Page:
or, stuff that I dragged out of my head

Location: Moncton, New Brunswick, Canada

Sunday, December 17, 2006


This UK Times Online article is about a set of fragrances which correspond to scenes in the book and movie Perfume, a set which I want very much to own but am trying very hard not to buy, especially considering that it costs $700. American dollars, at that.

Anyway. Here's a sentence from the article.

The story is larded with olfactory epiphanies: the stench of Parisian alleys, a tannery heaving with carcasses, the powdered refinement of nobility, and seductive silage of a virgin pitting plums.

Golly. Another one of those pervasive, vexing errors that no spellchecker will ever catch, that require the attentions of a talented copy editor and/or proofreader.

"Silage", the word used, means "fodder stored in a silo": that is, "silo-age". The word they were looking for is "sillage", which looks like it has something to do with windowsills ("sill-age"), but is actually pronounced in the French manner, "see-azh", and means literally "wake"--the noun, not the verb, and at that, the noun that means "the trail left by something". In perfumery, "sillage" means the overall effect of a scent (that is to say, the impression left by the middle and, more so, the base notes), or, more literally, the trail of a fragrance left behind by someone. "Seductive sillage" makes perfect sense: "seductive silage of a virgin" is merely hilarious.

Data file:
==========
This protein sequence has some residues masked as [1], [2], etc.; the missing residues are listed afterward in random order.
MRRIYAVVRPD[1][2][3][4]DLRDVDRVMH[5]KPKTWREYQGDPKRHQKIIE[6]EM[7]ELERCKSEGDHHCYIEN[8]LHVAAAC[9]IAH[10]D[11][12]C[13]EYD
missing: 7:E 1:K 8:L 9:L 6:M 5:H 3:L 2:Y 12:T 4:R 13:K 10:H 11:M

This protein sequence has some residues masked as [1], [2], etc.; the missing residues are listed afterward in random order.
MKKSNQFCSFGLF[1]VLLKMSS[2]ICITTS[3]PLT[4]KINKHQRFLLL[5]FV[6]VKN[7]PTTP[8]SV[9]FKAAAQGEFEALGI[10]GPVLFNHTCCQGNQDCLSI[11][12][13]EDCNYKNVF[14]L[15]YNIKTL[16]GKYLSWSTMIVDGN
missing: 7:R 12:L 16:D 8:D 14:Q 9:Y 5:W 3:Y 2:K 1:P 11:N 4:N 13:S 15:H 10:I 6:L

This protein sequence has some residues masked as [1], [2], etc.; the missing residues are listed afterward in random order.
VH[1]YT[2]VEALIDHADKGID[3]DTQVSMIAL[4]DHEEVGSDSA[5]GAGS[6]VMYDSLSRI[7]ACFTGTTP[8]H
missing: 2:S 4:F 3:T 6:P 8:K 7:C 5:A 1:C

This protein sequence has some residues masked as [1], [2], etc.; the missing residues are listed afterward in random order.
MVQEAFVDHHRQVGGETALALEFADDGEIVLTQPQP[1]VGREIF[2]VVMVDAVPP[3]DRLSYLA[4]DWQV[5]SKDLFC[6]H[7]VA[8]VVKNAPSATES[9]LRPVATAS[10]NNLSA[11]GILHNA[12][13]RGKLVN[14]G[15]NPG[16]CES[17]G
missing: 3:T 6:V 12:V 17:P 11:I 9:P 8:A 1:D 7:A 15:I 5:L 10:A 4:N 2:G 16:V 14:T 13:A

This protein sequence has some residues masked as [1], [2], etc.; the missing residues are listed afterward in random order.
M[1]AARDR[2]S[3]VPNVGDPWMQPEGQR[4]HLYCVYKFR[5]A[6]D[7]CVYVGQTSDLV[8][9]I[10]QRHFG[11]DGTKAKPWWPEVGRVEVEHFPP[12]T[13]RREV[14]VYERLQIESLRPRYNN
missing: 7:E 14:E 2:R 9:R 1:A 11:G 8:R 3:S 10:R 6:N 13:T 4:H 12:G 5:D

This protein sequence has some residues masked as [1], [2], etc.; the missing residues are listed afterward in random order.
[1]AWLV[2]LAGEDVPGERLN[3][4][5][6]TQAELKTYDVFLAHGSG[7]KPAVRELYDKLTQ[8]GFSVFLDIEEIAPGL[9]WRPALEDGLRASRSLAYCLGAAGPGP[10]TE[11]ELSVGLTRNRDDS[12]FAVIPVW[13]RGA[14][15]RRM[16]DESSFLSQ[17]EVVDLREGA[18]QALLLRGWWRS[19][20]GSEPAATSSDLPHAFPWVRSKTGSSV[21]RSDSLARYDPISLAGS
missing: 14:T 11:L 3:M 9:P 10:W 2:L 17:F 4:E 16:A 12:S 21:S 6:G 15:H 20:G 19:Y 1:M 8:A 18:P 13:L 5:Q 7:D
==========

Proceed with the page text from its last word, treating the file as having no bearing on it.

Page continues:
It's not a particularly common word, I concede, but the writer of the article clearly knows it, and, I'm guessing, had it incorrectly corrected by an editor who noticed that the spellchecker had never seen it before: the Mac spellchecker flags it as incorrect, as does the Microsoft spellchecker.

But it's a word!


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